Examining Test-Retest Reliability of the Autism Diagnostic Observation Schedule (ADOS) Calibrated Severity Score (CSS)

Poster Presentation
Thursday, May 2, 2019: 5:30 PM-7:00 PM
Room: 710 (Palais des congres de Montreal)
Y. B. Choi1, H. R. Thomas1, D. Janvier1, C. Lord2 and S. H. Kim3, (1)Psychiatry, Weill Cornell Medical College, White Plains, NY, (2)University of California Los Angeles, Los Angeles, CA, (3)Psychiatry, Center for Autism and the Developing Brain, White Plains, NY
Background: Calibrated severity scores (CSS; Gotham, Pickles & Lord, 2009) of the Autism Diagnostic Observation Schedule (ADOS; Lord et al., 1999, 2012) provide a measure of autism symptom severity that is less influenced by developmental characteristics and allow for a more valid comparison of scores across different Modules when compared to the ADOS raw algorithm totals. Separate CSS for the ADOS social affect (SA) and restricted and repetitive behavior (RRB) domains have also been created (Hus, Gotham & Lord, 2015). Although test-retest reliability for the ADOS algorithm total scores were found to be strong in previous studies (Lord et al, 1989; Gotham et al, 2007; Brugha et al., 2012; McCrimmon & Rostad, 2013) and CSS were stable over time in a recent meta-analysis of 40 studies (Bieleninik et al., 2017), test-retest reliability of the ADOS CSS has not been directly tested.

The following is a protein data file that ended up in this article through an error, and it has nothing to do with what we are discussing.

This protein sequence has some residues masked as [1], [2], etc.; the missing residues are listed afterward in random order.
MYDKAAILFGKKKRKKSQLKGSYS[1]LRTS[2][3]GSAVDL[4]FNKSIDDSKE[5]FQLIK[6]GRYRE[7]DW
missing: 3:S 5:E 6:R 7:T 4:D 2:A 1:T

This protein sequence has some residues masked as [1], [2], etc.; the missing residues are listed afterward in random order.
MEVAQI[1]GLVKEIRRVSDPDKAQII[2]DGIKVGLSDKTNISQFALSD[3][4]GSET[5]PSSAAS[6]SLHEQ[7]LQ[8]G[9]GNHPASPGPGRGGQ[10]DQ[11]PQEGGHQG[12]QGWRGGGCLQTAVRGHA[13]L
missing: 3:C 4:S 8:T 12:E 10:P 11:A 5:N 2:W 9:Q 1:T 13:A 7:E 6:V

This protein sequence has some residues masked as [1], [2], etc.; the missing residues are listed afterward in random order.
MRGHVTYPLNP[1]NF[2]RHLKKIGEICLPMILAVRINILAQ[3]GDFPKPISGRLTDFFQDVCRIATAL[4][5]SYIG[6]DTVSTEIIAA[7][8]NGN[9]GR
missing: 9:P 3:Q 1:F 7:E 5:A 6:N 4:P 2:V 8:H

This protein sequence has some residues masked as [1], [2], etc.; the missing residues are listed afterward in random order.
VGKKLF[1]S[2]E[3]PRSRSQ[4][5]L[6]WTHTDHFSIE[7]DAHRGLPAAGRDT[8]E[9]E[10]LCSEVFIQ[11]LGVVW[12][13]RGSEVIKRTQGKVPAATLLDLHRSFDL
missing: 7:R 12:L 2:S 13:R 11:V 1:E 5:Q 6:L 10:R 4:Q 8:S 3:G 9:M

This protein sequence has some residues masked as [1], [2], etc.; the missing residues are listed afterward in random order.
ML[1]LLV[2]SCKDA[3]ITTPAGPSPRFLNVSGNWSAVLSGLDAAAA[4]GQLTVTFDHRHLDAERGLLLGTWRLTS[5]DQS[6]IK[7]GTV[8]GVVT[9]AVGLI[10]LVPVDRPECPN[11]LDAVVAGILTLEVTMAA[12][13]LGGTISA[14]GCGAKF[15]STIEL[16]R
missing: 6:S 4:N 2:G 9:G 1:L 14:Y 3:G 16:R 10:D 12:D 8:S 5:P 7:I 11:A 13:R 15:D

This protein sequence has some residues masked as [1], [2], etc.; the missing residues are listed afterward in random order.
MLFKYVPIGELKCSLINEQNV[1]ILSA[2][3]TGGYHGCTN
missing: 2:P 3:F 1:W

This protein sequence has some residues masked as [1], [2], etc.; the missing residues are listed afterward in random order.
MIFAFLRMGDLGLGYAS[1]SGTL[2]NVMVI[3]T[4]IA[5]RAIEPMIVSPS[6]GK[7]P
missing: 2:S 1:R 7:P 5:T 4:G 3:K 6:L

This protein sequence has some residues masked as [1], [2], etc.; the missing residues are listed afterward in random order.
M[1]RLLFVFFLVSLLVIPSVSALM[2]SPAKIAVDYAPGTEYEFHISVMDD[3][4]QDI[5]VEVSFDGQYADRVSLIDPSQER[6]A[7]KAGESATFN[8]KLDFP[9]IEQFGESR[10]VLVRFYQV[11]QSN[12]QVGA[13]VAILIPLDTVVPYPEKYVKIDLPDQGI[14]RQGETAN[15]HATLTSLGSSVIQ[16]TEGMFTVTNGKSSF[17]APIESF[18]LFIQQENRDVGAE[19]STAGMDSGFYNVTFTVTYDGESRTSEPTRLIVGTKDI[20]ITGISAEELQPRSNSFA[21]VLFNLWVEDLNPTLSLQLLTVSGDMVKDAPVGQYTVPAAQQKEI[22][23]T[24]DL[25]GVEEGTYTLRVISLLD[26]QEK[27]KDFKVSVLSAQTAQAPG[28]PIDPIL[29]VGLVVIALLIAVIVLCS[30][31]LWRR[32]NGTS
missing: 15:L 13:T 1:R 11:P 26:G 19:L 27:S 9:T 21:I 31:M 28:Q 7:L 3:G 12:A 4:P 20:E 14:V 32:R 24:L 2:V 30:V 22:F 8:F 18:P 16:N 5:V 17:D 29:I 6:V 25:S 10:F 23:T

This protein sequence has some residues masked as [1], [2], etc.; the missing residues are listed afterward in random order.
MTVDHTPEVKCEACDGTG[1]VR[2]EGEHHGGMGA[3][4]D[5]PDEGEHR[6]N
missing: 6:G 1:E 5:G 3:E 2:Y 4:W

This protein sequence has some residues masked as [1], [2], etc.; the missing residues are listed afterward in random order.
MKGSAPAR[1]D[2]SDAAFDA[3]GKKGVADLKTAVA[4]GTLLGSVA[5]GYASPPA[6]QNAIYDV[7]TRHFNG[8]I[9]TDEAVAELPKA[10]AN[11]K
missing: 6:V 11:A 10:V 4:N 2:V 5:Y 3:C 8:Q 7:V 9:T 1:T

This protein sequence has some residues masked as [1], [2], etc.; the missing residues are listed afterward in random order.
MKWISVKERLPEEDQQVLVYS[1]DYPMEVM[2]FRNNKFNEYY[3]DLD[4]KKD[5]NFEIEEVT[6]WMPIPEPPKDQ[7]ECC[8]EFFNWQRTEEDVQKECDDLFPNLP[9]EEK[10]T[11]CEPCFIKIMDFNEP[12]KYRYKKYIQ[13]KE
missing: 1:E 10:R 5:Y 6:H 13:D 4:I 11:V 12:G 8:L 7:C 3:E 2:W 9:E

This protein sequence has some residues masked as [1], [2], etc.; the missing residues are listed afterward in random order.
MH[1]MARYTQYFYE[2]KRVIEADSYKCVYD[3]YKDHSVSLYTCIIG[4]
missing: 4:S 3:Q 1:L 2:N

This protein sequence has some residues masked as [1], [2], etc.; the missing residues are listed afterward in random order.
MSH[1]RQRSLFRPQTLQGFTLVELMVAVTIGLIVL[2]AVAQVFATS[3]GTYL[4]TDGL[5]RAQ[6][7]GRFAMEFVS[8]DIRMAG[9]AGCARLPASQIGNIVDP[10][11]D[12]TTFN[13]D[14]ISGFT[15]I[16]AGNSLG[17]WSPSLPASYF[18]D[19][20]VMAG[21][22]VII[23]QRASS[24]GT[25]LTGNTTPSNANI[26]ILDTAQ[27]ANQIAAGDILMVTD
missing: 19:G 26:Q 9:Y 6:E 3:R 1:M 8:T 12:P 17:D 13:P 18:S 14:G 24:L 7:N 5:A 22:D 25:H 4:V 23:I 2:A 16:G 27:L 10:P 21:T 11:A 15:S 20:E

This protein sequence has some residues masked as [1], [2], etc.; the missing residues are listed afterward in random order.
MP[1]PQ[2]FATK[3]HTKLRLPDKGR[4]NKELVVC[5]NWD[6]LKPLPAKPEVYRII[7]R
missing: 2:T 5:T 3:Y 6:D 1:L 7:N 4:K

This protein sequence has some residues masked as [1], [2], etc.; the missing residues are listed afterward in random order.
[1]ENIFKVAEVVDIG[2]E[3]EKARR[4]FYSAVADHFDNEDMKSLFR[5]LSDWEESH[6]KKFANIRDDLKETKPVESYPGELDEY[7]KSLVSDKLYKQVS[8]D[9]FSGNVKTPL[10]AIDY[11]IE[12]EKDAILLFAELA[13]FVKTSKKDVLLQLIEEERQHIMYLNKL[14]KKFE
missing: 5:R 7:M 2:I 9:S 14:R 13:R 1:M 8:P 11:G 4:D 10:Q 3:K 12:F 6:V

Objectives: We aim to examine the test-retest reliability of the ADOS CSS across all Modules of the ADOS.

Methods: Repeated ADOS assessments were gathered for all Modules: Toddler Module included 302 observations from 75 children (48 ASD cases; Mean age=20 months, SD=4.7); Module 1 included 72 observations from 30 children (29 ASD; Mean age=37 months, SD=13.2); Module 2 included 88 observations from 31 children (26 ASD; Mean age=34 months, SD=10.9); Module 3 included 120 observations from 57 children (35 ASD; Mean age=8 years, SD=2.8); and Module 4 included 38 observations from 19 adolescents/adults (19 ASD; Mean age=21 years, SD=4.7). Considering the variability in developmental effects across different age and language groups, the duration between test-retest observations was 2 months on average for the Toddler Module, Module 1 and 2, 4 months for Module 3 and 8 months for Module 4. Absolute Intraclass Correlation Coefficients (ICCs) for test-retest reliability were calculated for CSS total, CSS SA and CSS RRB.

Results: ICCs for all Modules fell in the moderate to high range. The overall CSS showed the highest ICCs ranging from .71 (Module 2) to .87 (Toddler Module). The ICCs of CSS SA ranged from .64 (Module 4) to .88 (Toddler Module). The ICCs CSS RRB were lower, but still in moderate rages, from .58 (Module 4) to .68 (Module 2). All these values were significant with p-values less than .05. ICCs for different age and/or language groups are reported for each Module in Table 1.

Conclusions: Our results demonstrate moderate to high test-retest reliability and low measurement error of the ADOS CSS across all Modules. Such precision of the ADOS CSS suggests minimal variability in CSS obtained from ADOS sessions repeated within relatively short periods of time. Results support the use of the ADOS CSS as a reliable and accurate tool to track trajectories of ASD symptoms over time that can be utilized in research and clinical settings.